The 529 College Savings Plan: An Easier Way To Save For Your Child’s College

529 Plans – Send Your Kids to College and Save a Ton on Taxes

Paying for a child’s education is certainly one of the greatest gifts you can give. But the costs of higher education have been rising at a shocking rate. With in-state expenses at a public school averaging just below $20,000 per year, you may be wondering what you can do.

One excellent solution to ease the financial challenge of paying for college is the 529 College Savings Plan. These are state sponsored savings plans that allow for tax-free earnings. Contributions are not deductible for federal income tax purposes, but are deductible in many instances for state tax purposes.

To open a 529 Plan, here are some basics you’ll need to know:

  1. Tax write offs can be huge. Every five years, account holders can write off up to $55,000 from their estate per beneficiary without having to pay federal gift tax. For married couples, the limit is $110,000.
    • As an example, a wealthy couple with 5 grandchildren could deposit $550,000 ($110,000 x 5) towards their grandchildren’s education and eliminate that amount from their estate. They could do that every 5 years until the maximum is reached ($300,000+ per beneficiary in many instances).
  2. You maintain control of the assets. If you decided to close the account, you would have to pay a 10% penalty and income tax on any earnings. The balance is yours to do with as you wish.
  3. The beneficiary can be changed. If your son decides that he’s not going to college, the account can be reassigned to someone else. The account must be transferred to an eligible individual within the same family.
  4. Different states, different plans. Each state has its own plan(s), and some are much better than others. But you can invest in nearly every other state’s plans.
    • In theory, you could be an Arizona resident, invest in a Connecticut 529 plan, and send your child to school in Florida. A lot of flexibility is available, so be sure to shop around before you open an account.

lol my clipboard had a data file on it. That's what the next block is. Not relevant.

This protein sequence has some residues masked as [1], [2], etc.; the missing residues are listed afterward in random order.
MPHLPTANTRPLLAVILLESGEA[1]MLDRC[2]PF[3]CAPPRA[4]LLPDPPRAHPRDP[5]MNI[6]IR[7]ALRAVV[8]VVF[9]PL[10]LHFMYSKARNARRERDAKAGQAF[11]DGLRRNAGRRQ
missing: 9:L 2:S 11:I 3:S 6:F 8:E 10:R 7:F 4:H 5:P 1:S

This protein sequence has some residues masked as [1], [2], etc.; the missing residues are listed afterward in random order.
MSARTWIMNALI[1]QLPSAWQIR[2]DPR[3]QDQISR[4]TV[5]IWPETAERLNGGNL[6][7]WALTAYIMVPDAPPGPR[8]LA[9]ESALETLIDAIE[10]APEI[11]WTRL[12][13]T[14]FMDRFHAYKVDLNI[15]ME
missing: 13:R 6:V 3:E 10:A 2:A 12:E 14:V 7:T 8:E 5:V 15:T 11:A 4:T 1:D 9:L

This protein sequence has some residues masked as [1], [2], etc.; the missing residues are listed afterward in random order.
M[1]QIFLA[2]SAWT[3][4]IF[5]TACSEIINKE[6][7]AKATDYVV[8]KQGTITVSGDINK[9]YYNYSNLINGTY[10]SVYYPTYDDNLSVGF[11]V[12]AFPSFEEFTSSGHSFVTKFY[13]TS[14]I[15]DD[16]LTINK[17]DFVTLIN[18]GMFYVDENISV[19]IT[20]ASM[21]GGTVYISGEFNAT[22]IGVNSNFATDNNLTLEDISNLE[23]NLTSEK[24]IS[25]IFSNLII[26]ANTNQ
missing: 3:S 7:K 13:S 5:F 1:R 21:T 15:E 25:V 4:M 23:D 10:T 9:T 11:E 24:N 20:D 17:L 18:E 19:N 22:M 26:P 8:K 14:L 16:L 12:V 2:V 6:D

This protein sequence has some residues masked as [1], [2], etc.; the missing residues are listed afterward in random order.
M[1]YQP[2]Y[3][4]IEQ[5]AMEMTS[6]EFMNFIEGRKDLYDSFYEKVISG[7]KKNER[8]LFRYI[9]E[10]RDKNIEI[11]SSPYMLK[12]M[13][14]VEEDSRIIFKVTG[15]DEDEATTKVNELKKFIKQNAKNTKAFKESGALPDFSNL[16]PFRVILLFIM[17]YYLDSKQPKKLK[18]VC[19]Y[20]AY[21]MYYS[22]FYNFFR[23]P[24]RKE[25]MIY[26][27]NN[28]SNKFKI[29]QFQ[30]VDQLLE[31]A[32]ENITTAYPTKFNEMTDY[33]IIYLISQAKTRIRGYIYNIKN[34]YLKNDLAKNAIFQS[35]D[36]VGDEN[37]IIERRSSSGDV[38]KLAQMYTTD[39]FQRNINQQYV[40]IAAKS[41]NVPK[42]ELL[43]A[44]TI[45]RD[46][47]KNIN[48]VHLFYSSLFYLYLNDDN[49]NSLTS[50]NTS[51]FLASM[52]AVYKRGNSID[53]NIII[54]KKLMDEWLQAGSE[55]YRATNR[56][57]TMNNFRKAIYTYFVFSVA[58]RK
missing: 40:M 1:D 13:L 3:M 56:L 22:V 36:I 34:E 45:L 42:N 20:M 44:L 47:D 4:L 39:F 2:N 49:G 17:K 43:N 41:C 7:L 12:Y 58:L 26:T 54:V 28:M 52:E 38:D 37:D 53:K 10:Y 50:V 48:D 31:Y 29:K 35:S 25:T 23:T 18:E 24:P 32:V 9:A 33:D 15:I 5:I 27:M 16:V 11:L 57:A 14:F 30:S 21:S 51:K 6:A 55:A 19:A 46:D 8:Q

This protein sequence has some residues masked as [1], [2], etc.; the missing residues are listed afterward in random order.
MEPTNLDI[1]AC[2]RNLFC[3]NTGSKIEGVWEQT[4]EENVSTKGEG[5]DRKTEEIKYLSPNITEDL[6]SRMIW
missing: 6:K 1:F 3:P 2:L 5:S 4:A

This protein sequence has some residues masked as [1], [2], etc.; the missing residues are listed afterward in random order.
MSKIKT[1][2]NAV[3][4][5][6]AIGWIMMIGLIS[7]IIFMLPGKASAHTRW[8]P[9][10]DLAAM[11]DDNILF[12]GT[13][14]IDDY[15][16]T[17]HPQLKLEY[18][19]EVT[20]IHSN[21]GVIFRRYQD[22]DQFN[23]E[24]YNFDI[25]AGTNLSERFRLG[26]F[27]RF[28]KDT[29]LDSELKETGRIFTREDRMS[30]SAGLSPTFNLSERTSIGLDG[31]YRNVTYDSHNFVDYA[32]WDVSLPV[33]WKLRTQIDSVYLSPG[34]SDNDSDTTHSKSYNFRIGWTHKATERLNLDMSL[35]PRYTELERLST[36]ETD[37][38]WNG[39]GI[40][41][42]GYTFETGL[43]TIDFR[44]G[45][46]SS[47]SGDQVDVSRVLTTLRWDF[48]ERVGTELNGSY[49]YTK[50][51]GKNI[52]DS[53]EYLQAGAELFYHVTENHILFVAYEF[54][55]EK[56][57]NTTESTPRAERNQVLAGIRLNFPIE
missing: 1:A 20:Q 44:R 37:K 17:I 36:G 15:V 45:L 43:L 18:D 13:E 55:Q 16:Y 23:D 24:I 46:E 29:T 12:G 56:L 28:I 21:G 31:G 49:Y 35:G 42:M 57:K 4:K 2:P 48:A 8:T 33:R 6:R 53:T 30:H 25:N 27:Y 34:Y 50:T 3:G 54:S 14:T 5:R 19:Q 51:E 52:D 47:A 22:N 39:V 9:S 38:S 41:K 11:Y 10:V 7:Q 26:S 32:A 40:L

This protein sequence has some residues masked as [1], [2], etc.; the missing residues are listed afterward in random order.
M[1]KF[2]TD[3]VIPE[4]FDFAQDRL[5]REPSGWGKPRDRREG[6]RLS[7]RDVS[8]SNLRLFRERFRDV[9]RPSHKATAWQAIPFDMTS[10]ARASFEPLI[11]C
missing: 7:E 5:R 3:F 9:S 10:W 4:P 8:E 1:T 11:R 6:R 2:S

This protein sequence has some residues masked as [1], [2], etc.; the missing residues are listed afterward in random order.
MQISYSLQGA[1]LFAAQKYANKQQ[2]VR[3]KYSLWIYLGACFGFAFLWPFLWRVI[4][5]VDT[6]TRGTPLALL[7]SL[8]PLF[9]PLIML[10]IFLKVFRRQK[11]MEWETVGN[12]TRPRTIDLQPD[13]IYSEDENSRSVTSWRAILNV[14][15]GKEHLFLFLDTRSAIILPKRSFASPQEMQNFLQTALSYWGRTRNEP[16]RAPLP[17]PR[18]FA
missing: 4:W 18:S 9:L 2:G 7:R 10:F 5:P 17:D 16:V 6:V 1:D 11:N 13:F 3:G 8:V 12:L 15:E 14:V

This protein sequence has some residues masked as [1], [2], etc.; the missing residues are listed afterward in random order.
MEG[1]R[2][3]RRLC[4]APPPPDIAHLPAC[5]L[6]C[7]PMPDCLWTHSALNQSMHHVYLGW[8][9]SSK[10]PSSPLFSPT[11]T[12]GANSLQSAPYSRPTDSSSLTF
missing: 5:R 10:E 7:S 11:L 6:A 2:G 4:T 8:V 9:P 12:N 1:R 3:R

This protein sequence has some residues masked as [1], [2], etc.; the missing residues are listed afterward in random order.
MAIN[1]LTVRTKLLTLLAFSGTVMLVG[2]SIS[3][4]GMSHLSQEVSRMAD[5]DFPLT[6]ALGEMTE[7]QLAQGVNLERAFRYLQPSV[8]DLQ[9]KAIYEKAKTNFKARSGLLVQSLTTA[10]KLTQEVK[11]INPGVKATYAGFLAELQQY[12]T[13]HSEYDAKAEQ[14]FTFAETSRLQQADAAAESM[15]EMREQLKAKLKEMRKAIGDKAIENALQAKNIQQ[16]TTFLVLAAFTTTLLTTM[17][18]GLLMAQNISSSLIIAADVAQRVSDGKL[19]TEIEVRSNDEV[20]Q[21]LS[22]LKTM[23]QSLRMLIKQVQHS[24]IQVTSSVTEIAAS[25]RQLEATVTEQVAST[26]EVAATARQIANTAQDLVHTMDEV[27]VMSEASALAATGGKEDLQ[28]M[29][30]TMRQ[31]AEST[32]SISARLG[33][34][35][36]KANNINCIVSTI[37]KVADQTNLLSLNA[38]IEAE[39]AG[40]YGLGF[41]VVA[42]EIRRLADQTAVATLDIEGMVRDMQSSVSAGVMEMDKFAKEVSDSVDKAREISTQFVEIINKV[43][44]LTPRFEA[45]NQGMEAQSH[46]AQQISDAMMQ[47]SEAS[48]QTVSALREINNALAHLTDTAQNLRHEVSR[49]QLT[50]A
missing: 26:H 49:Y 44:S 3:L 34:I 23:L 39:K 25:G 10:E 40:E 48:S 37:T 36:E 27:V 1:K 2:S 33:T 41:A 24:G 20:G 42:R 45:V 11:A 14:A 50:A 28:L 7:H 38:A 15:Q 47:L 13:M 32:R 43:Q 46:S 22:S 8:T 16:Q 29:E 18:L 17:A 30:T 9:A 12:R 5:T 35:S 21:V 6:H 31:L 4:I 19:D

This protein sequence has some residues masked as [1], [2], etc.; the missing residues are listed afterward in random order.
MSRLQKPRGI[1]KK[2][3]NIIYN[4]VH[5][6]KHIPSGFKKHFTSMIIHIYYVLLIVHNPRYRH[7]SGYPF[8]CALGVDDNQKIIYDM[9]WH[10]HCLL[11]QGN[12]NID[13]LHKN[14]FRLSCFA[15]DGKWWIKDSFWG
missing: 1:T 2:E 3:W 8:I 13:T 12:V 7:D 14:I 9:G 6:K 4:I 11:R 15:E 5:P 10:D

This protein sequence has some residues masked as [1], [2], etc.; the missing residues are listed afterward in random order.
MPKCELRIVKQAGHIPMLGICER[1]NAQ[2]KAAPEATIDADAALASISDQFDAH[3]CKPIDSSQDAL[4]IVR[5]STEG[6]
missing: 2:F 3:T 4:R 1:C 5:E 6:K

The fees associated with the various plans are also important to consider. Some will be much higher than others. In fact, many experts consider the extra charges to be the most important criteria when choosing a plan. Some fees are incurred when opening the account; there are also annual maintenance charges.

If you know for certain where you want to send your child to school, many universities offer prepaid 529 plans. This would allow you to lock in the cost of future credit hours at the current rate. Unfortunately, there are penalties should you decide to later send your child somewhere else. So if you choose this option, be very sure where you’ll be sending your kid to college. On the down side, investment options are rather narrow, and the ability to switch between available investment options is also limited. The tax code currently curtails changes to once per calendar year.

Is A 529 Plan Right For You?

Like any investment, 529 plans may or not be right for you. There are numerous other options to finance a college education, each with their own benefits and limitations. However, if you’ve evaluated your investment options thoroughly, you may find that a 529 plan is an excellent option to ease the burden of paying for a college education. The tax benefits are considerable, and you always maintain control of your account. With the rising cost of college, your kids will thank you for investing in their futures.